So, off we went without a hitch. We stopped within 5 minutes and ate our granola bars. When we got going again, I told Zeke he could stop whenever he wanted to check out anything he fancied. He immediately tried out this power and stopped to play on a little grassy area for about 30 seconds until he got bored. We hopped back on the path and were off again. A few minutes later we passed a park where we had spent a little time the previous Thanksgiving, but we pressed on with the promise of park time at the end of the ride.
A few minutes after that we found a part of the skate park that didn't have any skaters and was just a small steep hill that opened onto a large concrete circle, perfect for little boys to ride bikes up and down all day. We spent about 20 minutes there, with Zeke happily riding around and Ben running down the hill with just as much exuberance. There was another 4-year-old boy there with a terrified-looking mother. She was terrified because her boy was in full armor with elbow pads, knee pads, and a helmet, and was bravely riding his skateboard down the hill (whenever Zeke slowed down enough to let him go).
Eventually we moved along so we could make it to our lunch before nap time, and we set out again on the path. We rode for a very long time, enjoying the sites but stopping less frequently. Ben was quiet in the stroller, a little chilled and a little hungry but happy to be part of this adventure.
About an hour and a half into the journey, I get a call from Tina wondering where we are and when we'll be at the park. I try to describe my surroundings, "we just passed a restaurant named (something), I can see the pier up ahead, we should be there soon." We pressed on, enjoying some very nice stretches of wide bike path that allowed us to race a little. This was, of course, very painful because I don't ride my roller blades very often and they exercise muscles that I tend to forget about when I sit at my desk all day.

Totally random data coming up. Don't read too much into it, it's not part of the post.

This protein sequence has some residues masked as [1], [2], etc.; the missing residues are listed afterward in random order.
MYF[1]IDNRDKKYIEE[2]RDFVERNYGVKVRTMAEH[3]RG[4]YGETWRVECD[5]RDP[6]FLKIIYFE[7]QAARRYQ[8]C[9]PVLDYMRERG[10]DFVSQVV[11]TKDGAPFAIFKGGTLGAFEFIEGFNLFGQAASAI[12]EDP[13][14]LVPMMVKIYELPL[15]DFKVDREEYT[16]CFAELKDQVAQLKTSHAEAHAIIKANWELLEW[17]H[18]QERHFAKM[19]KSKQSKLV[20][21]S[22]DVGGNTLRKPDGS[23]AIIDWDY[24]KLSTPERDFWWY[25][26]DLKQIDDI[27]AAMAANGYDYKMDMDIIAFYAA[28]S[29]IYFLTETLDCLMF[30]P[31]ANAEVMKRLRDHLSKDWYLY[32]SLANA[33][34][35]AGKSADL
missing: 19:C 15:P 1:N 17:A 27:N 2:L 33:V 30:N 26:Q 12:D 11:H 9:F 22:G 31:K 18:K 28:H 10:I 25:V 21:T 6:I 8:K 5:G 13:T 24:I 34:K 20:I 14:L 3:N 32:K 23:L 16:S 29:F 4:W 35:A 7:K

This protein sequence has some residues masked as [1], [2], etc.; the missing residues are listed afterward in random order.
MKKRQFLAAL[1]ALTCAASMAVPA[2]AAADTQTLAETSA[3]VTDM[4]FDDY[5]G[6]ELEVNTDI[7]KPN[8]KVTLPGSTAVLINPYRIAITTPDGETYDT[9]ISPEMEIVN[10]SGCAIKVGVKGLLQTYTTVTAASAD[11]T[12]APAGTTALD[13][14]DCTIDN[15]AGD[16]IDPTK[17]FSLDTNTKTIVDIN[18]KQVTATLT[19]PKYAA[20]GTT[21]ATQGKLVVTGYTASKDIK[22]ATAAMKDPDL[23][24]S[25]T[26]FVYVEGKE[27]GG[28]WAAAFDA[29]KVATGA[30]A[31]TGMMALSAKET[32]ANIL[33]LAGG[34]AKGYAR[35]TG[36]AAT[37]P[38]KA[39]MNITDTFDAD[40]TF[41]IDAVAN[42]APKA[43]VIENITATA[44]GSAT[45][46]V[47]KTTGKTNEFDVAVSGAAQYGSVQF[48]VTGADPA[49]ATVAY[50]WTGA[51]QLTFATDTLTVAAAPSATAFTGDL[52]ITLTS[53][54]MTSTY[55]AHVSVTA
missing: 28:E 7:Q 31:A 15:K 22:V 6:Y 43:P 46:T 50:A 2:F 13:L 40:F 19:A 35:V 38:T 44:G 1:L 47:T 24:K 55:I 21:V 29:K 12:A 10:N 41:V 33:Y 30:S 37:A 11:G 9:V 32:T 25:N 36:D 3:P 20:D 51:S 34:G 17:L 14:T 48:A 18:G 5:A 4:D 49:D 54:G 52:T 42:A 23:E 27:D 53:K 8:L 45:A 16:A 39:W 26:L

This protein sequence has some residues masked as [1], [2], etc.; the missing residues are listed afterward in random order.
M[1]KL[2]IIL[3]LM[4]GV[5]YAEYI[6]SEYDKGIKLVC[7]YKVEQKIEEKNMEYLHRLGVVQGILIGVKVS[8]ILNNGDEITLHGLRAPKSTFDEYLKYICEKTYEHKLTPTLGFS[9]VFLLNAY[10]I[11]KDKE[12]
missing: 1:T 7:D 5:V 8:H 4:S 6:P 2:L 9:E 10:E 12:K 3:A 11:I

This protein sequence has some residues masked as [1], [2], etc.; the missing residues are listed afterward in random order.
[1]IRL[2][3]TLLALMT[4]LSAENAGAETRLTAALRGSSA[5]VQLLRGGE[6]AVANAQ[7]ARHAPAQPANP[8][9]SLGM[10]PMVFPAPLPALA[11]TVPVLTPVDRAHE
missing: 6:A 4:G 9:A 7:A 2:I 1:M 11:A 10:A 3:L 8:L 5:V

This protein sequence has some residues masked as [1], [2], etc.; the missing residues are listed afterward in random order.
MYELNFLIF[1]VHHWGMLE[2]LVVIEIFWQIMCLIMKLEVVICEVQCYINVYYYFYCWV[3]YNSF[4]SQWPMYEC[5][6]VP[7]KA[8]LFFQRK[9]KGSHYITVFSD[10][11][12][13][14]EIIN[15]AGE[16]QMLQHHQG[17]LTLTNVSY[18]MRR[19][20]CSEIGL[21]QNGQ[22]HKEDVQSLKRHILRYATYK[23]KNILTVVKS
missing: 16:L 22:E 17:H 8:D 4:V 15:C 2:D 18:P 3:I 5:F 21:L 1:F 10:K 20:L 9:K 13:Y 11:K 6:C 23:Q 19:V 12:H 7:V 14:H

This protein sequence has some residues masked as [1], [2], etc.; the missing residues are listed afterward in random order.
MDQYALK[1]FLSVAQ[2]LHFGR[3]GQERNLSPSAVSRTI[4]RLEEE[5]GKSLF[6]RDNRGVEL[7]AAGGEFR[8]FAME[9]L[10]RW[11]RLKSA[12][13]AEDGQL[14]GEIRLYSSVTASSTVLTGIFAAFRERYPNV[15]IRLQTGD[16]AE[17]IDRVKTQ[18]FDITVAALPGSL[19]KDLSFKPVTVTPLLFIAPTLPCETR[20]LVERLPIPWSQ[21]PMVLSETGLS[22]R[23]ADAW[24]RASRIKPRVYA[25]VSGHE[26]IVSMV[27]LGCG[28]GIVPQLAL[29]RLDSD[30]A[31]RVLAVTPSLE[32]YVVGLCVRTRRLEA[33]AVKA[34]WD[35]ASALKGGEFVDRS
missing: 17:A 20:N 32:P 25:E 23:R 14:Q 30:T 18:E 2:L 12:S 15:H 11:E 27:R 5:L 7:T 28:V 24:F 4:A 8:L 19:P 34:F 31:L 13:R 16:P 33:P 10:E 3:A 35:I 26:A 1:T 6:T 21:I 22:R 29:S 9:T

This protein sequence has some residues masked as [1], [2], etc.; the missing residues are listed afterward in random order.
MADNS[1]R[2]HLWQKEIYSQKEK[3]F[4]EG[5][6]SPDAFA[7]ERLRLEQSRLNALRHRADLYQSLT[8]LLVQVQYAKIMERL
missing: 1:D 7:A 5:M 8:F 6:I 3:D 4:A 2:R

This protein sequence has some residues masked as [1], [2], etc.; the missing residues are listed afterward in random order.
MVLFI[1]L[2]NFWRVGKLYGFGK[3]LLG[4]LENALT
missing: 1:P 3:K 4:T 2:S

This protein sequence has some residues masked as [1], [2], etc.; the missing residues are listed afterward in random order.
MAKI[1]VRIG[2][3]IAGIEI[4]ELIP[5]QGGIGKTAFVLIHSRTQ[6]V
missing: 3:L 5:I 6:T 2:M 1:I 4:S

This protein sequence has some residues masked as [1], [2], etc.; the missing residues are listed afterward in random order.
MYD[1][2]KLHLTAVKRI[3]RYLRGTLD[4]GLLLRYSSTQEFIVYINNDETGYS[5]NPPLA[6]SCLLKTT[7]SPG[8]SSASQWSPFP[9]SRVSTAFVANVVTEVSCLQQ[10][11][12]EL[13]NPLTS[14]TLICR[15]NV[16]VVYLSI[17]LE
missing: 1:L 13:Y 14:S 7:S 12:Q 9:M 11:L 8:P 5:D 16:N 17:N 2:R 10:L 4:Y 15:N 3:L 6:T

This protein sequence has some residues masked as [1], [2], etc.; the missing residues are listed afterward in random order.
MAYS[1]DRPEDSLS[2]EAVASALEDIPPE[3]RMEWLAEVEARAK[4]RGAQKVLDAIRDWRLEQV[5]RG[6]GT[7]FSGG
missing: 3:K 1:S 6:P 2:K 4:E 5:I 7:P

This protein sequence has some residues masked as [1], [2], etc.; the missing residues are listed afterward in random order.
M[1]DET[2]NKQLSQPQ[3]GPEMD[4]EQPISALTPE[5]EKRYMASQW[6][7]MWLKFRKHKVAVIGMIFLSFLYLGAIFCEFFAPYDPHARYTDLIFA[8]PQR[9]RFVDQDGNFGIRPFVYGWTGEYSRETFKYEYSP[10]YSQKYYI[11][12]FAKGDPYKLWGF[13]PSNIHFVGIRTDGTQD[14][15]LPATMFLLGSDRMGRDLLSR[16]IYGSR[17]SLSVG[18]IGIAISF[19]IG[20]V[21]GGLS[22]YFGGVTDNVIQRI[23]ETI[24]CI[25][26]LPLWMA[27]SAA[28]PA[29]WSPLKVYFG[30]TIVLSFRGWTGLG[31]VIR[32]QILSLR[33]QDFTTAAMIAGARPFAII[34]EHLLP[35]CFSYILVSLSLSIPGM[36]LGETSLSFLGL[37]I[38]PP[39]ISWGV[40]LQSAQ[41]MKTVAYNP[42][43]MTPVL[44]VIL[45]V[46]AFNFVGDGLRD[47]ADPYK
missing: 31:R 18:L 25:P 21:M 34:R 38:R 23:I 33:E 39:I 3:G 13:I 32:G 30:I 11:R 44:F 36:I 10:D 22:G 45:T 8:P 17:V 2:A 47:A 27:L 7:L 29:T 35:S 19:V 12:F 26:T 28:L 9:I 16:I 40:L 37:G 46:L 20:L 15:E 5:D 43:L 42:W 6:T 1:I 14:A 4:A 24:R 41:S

Eventually we make it to the park, a little less than 2 hours after we started, for a grand total of 3 miles. My legs are sore, my boys are hungry and restless, and Tina is nowhere to be seen. I call her and let her know that I'm here, at the park by the Santa Monica Pier, but where is she? Then we realize we had made a colossal mistake: she's at the first park we passed down in Venice, and I'm at a park we visited on Zeke's 3rd birthday the year before.
Now only Tina can save us. We can't go anywhere else because we're tired and hungry, but at least we can hang on the rings and climb the exercise ropes and swing in the swings. But Tina spent her last dollar bills on the parking in Venice, and there is no free parking in Santa Monica. She manages, with much trouble I'm sure, to locate the side street that points right to the park where we're playing and come to our rescue. We double and triple park, the boys tear into their lunches, and I apologize profusely for misunderstanding which park she was talking about.
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The journey was fun, if long, and certainly made for some good memories. I'm so proud of my boys for sticking with it on that trek, and grateful to Tina for saving us from certain destruction. And next time we know to look at a map together before we head out.
|An unrelated vehicular activity|